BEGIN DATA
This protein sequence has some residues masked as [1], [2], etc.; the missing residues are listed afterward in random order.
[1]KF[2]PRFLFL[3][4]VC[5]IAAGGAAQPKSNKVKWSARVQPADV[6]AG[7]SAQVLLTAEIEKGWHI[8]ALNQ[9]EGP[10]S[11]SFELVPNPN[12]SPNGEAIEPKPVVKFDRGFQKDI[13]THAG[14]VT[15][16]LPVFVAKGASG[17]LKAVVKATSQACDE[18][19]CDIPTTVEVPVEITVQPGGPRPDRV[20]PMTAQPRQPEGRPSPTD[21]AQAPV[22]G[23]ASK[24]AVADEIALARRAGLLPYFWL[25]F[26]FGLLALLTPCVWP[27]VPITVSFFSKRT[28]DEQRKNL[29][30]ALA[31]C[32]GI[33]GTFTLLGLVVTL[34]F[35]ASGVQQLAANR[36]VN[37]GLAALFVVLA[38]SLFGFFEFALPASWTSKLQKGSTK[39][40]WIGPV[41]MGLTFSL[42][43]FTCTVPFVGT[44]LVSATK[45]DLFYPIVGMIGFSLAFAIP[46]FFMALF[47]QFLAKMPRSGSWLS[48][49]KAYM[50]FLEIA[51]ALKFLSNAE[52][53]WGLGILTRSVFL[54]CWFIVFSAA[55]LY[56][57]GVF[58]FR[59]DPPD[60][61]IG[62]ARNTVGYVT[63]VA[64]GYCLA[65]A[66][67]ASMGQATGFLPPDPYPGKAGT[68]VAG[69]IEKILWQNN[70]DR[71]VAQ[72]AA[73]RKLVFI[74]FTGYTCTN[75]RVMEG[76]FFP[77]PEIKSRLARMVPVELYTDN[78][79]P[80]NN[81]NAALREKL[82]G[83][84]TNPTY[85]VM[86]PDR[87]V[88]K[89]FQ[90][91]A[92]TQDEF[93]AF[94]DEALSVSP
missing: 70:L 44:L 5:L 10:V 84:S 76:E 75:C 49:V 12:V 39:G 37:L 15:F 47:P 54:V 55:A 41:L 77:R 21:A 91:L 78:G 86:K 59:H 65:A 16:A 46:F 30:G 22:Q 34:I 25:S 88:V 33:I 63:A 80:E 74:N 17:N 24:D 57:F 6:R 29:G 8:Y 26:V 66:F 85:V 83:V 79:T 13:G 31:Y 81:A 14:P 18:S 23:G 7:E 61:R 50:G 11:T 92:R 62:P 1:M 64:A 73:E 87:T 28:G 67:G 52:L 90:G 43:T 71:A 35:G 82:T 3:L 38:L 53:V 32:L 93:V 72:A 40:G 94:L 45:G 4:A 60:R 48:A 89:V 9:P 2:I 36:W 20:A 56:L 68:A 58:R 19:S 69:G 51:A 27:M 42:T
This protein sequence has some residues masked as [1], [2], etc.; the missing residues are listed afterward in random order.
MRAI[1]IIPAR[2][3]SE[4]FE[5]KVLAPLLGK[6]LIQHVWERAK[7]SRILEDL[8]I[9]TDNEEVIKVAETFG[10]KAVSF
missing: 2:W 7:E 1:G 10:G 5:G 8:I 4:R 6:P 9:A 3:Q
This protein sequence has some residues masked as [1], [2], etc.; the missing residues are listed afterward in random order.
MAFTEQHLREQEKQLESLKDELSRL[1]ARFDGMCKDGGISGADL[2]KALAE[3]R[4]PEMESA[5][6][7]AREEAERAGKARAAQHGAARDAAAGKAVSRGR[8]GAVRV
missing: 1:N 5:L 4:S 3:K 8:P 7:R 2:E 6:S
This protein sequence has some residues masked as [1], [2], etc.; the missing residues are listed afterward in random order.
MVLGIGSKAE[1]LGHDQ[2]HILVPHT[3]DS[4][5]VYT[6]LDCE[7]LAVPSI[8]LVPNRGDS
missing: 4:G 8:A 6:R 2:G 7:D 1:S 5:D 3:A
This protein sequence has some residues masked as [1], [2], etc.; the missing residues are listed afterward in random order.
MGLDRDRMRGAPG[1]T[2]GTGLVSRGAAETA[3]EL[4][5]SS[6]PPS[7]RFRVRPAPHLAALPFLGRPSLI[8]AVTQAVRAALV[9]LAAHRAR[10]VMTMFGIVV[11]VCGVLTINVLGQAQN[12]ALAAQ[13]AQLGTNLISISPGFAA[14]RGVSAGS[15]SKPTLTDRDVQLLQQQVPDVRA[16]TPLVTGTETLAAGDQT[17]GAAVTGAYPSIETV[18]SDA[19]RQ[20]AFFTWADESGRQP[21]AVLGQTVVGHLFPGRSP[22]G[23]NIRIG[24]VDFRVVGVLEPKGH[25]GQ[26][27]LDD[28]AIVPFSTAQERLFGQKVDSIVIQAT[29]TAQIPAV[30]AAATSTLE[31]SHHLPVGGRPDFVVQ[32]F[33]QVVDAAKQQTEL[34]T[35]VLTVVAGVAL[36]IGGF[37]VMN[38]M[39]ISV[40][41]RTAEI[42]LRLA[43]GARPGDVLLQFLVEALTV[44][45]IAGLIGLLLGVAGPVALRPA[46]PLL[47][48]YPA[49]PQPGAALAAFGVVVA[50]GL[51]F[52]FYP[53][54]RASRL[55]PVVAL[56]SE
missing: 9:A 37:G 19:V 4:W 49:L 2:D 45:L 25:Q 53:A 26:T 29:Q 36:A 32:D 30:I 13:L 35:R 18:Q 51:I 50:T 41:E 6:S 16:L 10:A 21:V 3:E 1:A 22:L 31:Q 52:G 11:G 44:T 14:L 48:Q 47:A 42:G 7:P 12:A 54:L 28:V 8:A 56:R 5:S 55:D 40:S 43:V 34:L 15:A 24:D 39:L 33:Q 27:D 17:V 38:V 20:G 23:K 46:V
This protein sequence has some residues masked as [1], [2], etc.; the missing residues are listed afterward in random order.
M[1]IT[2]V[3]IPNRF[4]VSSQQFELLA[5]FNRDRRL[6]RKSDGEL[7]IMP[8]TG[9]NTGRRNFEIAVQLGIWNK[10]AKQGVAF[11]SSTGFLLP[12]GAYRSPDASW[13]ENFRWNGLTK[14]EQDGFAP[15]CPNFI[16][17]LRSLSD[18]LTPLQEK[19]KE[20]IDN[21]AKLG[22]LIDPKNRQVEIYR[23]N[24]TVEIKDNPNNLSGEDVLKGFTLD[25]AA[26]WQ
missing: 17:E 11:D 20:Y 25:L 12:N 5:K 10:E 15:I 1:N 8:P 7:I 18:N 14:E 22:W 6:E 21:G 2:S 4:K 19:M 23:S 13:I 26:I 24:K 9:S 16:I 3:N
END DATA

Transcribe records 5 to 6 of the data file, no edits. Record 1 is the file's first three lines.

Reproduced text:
This protein sequence has some residues masked as [1], [2], etc.; the missing residues are listed afterward in random order.
MGLDRDRMRGAPG[1]T[2]GTGLVSRGAAETA[3]EL[4][5]SS[6]PPS[7]RFRVRPAPHLAALPFLGRPSLI[8]AVTQAVRAALV[9]LAAHRAR[10]VMTMFGIVV[11]VCGVLTINVLGQAQN[12]ALAAQ[13]AQLGTNLISISPGFAA[14]RGVSAGS[15]SKPTLTDRDVQLLQQQVPDVRA[16]TPLVTGTETLAAGDQT[17]GAAVTGAYPSIETV[18]SDA[19]RQ[20]AFFTWADESGRQP[21]AVLGQTVVGHLFPGRSP[22]G[23]NIRIG[24]VDFRVVGVLEPKGH[25]GQ[26][27]LDD[28]AIVPFSTAQERLFGQKVDSIVIQAT[29]TAQIPAV[30]AAATSTLE[31]SHHLPVGGRPDFVVQ[32]F[33]QVVDAAKQQTEL[34]T[35]VLTVVAGVAL[36]IGGF[37]VMN[38]M[39]ISV[40][41]RTAEI[42]LRLA[43]GARPGDVLLQFLVEALTV[44][45]IAGLIGLLLGVAGPVALRPA[46]PLL[47][48]YPA[49]PQPGAALAAFGVVVA[50]GL[51]F[52]FYP[53][54]RASRL[55]PVVAL[56]SE
missing: 9:A 37:G 19:V 4:W 49:L 2:D 45:L 25:Q 53:A 26:T 29:Q 36:A 32:D 30:I 13:L 35:R 18:Q 51:I 50:T 41:E 6:S 16:L 10:A 21:V 3:E 1:A 22:L 31:Q 52:G 11:G 44:T 14:L 48:Q 47:A 42:G 7:P 12:A 54:L 28:V 8:A 56:R 5:S 55:D 40:S 43:V 34:L 15:A 24:D 39:L 33:Q 27:D 17:V 38:V 20:G 23:K 46:V
This protein sequence has some residues masked as [1], [2], etc.; the missing residues are listed afterward in random order.
M[1]IT[2]V[3]IPNRF[4]VSSQQFELLA[5]FNRDRRL[6]RKSDGEL[7]IMP[8]TG[9]NTGRRNFEIAVQLGIWNK[10]AKQGVAF[11]SSTGFLLP[12]GAYRSPDASW[13]ENFRWNGLTK[14]EQDGFAP[15]CPNFI[16][17]LRSLSD[18]LTPLQEK[19]KE[20]IDN[21]AKLG[22]LIDPKNRQVEIYR[23]N[24]TVEIKDNPNNLSGEDVLKGFTLD[25]AA[26]WQ
missing: 17:E 11:D 20:Y 25:L 12:N 5:K 10:E 15:I 1:N 8:P 7:I 18:N 14:E 22:W 6:E 21:G 2:S 4:K 19:M 23:S 13:I 26:I 24:K 9:S 16:I 3:N